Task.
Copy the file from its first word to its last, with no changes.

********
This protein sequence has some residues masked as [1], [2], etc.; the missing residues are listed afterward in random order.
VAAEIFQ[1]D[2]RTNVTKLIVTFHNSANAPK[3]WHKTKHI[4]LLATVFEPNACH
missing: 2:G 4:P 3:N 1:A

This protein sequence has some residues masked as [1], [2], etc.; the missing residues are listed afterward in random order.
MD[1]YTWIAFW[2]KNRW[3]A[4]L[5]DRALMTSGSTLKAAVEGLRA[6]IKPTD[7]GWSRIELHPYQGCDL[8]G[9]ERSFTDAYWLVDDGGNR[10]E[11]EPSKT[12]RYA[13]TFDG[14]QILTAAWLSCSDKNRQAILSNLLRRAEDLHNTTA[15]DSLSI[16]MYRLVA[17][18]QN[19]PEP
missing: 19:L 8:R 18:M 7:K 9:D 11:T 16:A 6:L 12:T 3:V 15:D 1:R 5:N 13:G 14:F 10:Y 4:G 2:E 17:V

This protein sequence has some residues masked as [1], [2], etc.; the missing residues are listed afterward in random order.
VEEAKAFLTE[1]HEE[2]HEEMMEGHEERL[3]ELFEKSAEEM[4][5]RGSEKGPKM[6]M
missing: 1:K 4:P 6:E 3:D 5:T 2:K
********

This protein sequence has some residues masked as [1], [2], etc.; the missing residues are listed afterward in random order.
VAAEIFQ[1]D[2]RTNVTKLIVTFHNSANAPK[3]WHKTKHI[4]LLATVFEPNACH
missing: 2:G 4:P 3:N 1:A

This protein sequence has some residues masked as [1], [2], etc.; the missing residues are listed afterward in random order.
MD[1]YTWIAFW[2]KNRW[3]A[4]L[5]DRALMTSGSTLKAAVEGLRA[6]IKPTD[7]GWSRIELHPYQGCDL[8]G[9]ERSFTDAYWLVDDGGNR[10]E[11]EPSKT[12]RYA[13]TFDG[14]QILTAAWLSCSDKNRQAILSNLLRRAEDLHNTTA[15]DSLSI[16]MYRLVA[17][18]QN[19]PEP
missing: 19:L 8:R 18:M 7:K 9:D 11:T 16:A 6:L 12:T 3:V 15:D 1:R 5:N 13:G 14:F 10:Y 4:G 2:E 17:V

This protein sequence has some residues masked as [1], [2], etc.; the missing residues are listed afterward in random order.
VEEAKAFLTE[1]HEE[2]HEEMMEGHEERL[3]ELFEKSAEEM[4][5]RGSEKGPKM[6]M
missing: 1:K 4:P 6:E 3:D 5:T 2:K